ATHENS -- Nemanja Djurisic grew up in Montenegro, a small republic tucked in Eastern Europe. And he still knew about Kentucky basketball.
“The tradition,” he said. “Everyone knows about them.”
Djurisic is now a freshman forward at Georgia, which on Tuesday night takes on Kentucky with the matchup heightened: The Wildcats are now the No. 1 team in the country, having ascended to the top in both the AP and coaches polls Monday.
This will be the first time a No. 1-ranked team has visited Georgia for a men’s basketball game since 2007, when it was Florida.
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“How many people get this chance in life?” Georgia head coach Mark Fox said. “I never got it as a player. You don’t get it real often as a coach. It’s just great opportunity. And they’ve got a terrific team.”
Djurisic said his family will be watching the game back home in Eastern Europe.
“It’s gonna be a big game for us, it’s gonna be a big game for me,” Djurisic said. “It means a lot to me, it means a lot to my family probably, because they’re gonna be watching over there, on the channels directly. Live. It’s a great opportunity that as I said doesn’t come often in our career. We just need to take advantage of it.”
Kentucky (19-1) has been ranked No. 1 twice this season and four times since head coach John Calipari was hired three years ago. The Wildcats only reached No. 1 once from 1995 until Calipari’s arrival.
Calipari has built his team through immediate impact recruits, and this year is no different. LSU head coach Trent Johnson, whose team gets its shot at the Wildcats on Saturday, said, “I don’t know if it’s Kentucky or the Miami Heat we have to play on Saturday.”
Georgia can counter with the SEC’s leading freshman scorer, guard Kentavious Caldwell-Pope. The Greenville native was recruited by Kentucky, and Calipari on Monday said Caldwell-Pope was one of the best players in the conference.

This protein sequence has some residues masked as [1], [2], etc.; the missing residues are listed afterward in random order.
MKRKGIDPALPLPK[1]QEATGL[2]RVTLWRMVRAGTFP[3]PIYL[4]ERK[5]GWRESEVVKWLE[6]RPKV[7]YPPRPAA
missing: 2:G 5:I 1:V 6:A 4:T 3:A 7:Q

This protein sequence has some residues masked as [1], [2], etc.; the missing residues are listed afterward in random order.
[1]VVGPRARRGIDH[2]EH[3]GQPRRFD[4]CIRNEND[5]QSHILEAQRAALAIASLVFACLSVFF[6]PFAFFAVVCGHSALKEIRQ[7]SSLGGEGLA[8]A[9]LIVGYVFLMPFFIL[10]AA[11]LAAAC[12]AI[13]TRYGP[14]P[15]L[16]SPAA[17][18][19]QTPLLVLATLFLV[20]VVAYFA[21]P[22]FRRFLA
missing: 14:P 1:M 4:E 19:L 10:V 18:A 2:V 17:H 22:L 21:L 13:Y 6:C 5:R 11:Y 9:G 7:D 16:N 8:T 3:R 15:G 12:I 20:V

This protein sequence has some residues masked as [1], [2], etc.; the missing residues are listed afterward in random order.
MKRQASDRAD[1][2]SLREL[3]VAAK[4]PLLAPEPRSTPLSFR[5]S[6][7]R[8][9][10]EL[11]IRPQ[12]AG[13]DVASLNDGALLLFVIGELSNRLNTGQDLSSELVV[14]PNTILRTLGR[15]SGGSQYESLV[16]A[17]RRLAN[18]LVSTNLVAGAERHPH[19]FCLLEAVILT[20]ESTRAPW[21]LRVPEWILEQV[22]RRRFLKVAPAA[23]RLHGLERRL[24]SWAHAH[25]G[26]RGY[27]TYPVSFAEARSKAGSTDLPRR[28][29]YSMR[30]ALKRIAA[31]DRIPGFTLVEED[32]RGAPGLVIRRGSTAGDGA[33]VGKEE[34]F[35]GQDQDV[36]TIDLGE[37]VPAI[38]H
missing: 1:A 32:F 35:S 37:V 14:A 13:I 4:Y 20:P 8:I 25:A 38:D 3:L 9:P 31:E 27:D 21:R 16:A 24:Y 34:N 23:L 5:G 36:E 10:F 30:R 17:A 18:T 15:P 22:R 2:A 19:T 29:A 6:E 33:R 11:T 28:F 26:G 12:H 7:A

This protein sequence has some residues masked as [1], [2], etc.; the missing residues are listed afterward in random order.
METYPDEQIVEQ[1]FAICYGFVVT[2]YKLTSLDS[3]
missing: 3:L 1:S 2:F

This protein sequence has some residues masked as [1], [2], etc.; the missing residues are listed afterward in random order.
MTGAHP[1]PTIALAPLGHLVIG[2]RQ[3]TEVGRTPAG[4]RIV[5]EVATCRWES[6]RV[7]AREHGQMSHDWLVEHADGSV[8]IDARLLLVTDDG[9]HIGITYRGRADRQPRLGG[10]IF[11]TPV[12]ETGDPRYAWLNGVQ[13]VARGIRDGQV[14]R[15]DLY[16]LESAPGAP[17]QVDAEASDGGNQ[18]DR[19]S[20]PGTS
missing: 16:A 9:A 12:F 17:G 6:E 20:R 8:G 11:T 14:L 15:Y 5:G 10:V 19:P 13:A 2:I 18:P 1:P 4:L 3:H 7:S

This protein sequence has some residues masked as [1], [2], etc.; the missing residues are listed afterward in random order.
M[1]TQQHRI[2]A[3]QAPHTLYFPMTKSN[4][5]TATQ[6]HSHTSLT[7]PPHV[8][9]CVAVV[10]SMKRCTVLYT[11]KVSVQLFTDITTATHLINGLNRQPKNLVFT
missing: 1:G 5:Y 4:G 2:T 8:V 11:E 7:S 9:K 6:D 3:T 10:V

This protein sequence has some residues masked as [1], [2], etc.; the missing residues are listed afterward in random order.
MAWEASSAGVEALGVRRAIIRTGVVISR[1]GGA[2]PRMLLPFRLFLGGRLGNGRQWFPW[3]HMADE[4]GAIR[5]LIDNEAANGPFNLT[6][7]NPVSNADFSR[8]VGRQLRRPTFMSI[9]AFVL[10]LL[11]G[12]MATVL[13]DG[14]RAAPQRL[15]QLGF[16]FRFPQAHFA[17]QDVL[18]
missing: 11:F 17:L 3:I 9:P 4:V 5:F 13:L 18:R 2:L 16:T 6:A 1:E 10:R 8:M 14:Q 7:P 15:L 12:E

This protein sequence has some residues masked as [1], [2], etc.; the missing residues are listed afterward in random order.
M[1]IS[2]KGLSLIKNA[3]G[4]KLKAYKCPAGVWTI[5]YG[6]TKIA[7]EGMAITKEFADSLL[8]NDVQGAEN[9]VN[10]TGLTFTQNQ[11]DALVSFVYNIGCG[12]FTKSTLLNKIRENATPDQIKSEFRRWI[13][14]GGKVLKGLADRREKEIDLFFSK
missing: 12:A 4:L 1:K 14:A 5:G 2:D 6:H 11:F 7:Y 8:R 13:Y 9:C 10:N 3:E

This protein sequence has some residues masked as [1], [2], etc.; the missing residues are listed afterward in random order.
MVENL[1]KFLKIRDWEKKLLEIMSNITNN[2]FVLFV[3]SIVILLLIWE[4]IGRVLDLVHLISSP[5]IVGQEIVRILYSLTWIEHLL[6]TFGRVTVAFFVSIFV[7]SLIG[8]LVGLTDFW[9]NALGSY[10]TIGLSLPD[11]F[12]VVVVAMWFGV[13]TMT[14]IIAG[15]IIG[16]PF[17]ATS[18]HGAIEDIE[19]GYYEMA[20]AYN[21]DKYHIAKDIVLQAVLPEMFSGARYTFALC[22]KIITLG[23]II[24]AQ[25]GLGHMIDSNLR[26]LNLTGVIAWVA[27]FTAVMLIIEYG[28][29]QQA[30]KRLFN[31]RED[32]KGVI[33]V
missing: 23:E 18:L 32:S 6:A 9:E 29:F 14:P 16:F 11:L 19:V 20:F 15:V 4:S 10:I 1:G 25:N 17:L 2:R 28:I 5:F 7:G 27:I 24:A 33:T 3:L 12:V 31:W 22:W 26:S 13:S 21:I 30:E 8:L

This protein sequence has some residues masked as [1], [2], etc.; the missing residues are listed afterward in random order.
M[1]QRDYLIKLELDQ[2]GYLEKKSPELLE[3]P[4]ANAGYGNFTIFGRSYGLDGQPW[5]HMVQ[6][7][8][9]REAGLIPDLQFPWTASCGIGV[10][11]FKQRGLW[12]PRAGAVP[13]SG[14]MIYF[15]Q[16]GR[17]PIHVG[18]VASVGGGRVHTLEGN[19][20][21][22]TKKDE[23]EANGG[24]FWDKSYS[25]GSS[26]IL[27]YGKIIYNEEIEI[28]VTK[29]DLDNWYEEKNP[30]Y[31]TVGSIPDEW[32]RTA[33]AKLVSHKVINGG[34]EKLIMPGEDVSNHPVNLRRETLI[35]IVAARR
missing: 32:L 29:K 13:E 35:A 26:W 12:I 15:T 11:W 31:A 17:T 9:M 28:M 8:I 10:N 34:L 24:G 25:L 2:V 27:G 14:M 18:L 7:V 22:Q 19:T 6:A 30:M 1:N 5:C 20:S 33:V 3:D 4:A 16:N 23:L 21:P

“He’s a game-changer,” Calipari said.
Georgia sophomore forward Marcus Thornton said he also was recruited by Kentucky, two years ago after he was released from his Clemson letter-of-intent. Otherwise, the disparity in talent will be wide between the teams.
Fox marveled at the combination of length and athleticism that Kentucky has on hand. He noted that Kentucky’s shooting guard, Darius Miller, is “bigger than my power forward.”
The star is Anthony Davis, the 6-foot-11 post star who is averaging 4.7 blocks per game, almost two more blocks per game better than anyone else in the SEC. Davis is already being mentioned as a potential No. 1 overall pick in the NBA draft.
“We’re gonna try to get him out of the game probably. And not let him develop his game throughout the 40 minutes,” Djurisic said. “He’s a freshman like we are, and he’s gonna make some mistakes. I don’t think it’s something we can’t handle. I know he’s very long. But their whole team is.”
Georgia, on the other hand, is struggling in the post all season. The Bulldogs are off to a 1-4 start in SEC play.
“Our team’s had good minutes. We’re just not mature enough yet to string them together,” Fox said.
But Fox still sees signs of improvement. There was last week’s win over Tennessee, which the Volunteers followed up by beating defending national champion Connecticut. And there was the comeback from 15 down to Mississippi, although the first 37 minutes negated it.
“We’ve having a tough start to SEC play, but by any stretch of the means I don’t think we’re an awful basketball team,” Fox said. “We haven’t played well, but I think if we can just become a little more consistent and more mature when the clock’s ticking, then we can continue to get better.”
But how can that happen playing against perhaps the best team in the country?
“You’ve just gotta look at it with the most confidence possible, and say no matter what’s the ranking, or what’s across the chest, you have a chance to win this game,” Thornton said.